Up until about age 40, estrogen in women and testosterone in men controls fat distribution, keeping it away from the abdomen. Once these hormones decline, it becomes easier for excessive calories to be stored deep inside the belly. Once you hit 30, your lean muscle mass decreases by about a pound a year. If you’re inactive, that lost muscle mass often is replaced by fat.

Hormones are some of the most powerful compounds in our bodies. Take cortisol for example. Did you know that tiny amounts of this can almost force your body to gain fat?

Cortisol is a hormone that your body uses in response to stress. In today’s world, what with the Swine Flu scare, the depressing economy, and the threat of job loss, you don’t have to find stress; it will find you. Given that pressures of your daily life will most likely induce at least some stress, you should know a bit more about cortisol and how it can sabotage your fat loss and fitness efforts.

From a fitness standpoint, one of the most critical things to know about cortisol is that is the enemy of muscle development. It is a catabolic steroid, which is the opposite of the stuff pro athletes take and get suspended. Excess cortisol also reduces T-cell activity, compromising the immune system. It has also been shown to increase blood pressure.

This stress hormone is helpful in the short term. But the rise in cortisol level leads to following health issues:

High blood pressure

Fatigue

Headache

Excessive abdominal fat (This tummy fat affects your appearances and can be a major cause for diseases such as type-2 diabetes, heart attack, strokes and asthma.)

Here is how cortisol can increase belly fat. Belly fat, also known as visceral fat, contains an enzyme that controls tissue cortisol concentrations. This enzyme is present in all fat cells, but is more highly concentrated in the visceral fat cells. There is another strike against belly fat when it comes to cortisol. Belly fat has approximately four times the number of cortisol receptors than “regular” fat. So, not only does it contribute more to cortisol production, it can possibly boost the tendency of cortisol to increase fat levels.

More troubling is that long periods of high cortisol levels can cause existing fat in the body to actually be moved around your body and re-deposited as belly fat. Belly fat is the more dangerous fat that has been shown in studies to contribute to all manner of problems.

Here are some strategies to help you keep cortisol levels within acceptable limits. First of all, although long term elevated cortisol levels are detrimental to your health, you need some to function normally, so don’t try to eliminate the stuff entirely. It is naturally secreted by the adrenal glands in times of stress so that your body can mobilize the necessary resources to escape the stressful situation.

One thing that is effective for most people to reduce cortisol levels is to eliminate caffeine. (I know, but you have to prioritize!)

Other things that have been shown effective when trying to reduce cortisol levels are:

Reducing stress: Since chronic stress keeps cortisol levels high, it stands to reason that reducing the cause of the cortisol secretions will keep levels lower.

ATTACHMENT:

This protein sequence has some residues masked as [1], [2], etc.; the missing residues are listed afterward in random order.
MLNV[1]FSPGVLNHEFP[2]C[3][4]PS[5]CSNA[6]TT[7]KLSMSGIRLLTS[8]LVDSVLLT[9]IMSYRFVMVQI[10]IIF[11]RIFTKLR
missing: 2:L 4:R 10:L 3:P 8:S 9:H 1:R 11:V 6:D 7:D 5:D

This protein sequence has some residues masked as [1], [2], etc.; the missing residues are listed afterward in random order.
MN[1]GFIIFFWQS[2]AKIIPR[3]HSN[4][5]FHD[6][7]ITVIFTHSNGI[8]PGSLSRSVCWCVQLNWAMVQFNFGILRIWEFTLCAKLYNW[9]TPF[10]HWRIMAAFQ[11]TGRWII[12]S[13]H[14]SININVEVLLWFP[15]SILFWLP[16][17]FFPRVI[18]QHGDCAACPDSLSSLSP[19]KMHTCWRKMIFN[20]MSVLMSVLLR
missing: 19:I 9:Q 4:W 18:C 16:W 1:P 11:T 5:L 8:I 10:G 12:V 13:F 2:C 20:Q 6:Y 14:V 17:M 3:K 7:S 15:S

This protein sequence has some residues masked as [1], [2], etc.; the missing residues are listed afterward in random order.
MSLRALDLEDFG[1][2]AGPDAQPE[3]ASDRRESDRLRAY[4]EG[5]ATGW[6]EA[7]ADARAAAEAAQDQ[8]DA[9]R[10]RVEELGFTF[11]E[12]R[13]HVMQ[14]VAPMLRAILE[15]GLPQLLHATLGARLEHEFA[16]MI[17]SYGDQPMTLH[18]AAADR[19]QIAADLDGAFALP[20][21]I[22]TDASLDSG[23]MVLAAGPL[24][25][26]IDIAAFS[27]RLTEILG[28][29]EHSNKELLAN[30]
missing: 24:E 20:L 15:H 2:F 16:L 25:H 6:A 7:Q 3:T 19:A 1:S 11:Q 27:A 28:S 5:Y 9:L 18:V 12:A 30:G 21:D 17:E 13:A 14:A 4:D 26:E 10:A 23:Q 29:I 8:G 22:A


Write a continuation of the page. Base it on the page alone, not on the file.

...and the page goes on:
Eat a well balanced diet: High protein diets promote high cortisol levels. You need adequate protein to support muscle development, no more.

Avoid alcohol: Gee, no coffee, now no beer! What next?

Eat many small meals throughout the day, instead of three large ones. This helps with weight loss, improves nutrient absorption, lowers cholesterol and improves glucose tolerance. In addition, a study done on men eating 2,500 calories per day demonstrated that when the calories were distributed across many, small meals cortisol levels dropped an average of 17 percent, in addition to the benefits described above.

Some supplements have been shown in various studies to reduce cortisol levels, including ginkgo-biloba, phosphatidylserine (this also helps brain function), and DHEA.

Quit smoking. Well, you know you should quit smoking anyway, but here’s another reason.

To avoid gaining weight, the rule of thumb is that for each decade past 40, you should consume about 100 fewer calories a day. That’s because metabolism — the rate at which your body burns calories — gradually slows down as you age. But now, when your goal is to minimize not just fat but belly fat in particular, you also need to be selective about which foods you eliminate.

One thing’s certain: people with large bellies tend to lose sensitivity to insulin, a crucial hormone that helps the body burn energy. When insulin loses its power, the body responds by pumping out more of the hormone, which only throws the system further off balance. When you lose weight, your body will make getting rid of belly fat a top priority. If you manage to lose just 5 to 10 percent of your overall body weight, you can reduce the hazardous layer of belly fat by as much as 30 percent.

The first thing you must understand is that there is absolutely NO quick fix solution. There are no pills or supplements of any sort that will help you lose your abdominal fat faster. Also, none of the gimmicky ab rockers, rollers, or ab belts will help get rid of abdominal fat either. You can’t “spot” reduce your stomach fat by using any of these worthless contraptions. It simply doesn’t work that way.

The only solution to consistently lose your abdominal fat and keep it off for good is to combine a sound nutritious diet full of unprocessed, natural foods with a properly designed strategic exercise program that stimulates the necessary hormonal and metabolic response within your body. Both your food intake as well as your training program is important if you are to get this right.

Remember, I’m not a doctor. I just sound like one.

Take good care of yourself and live the best life possible!

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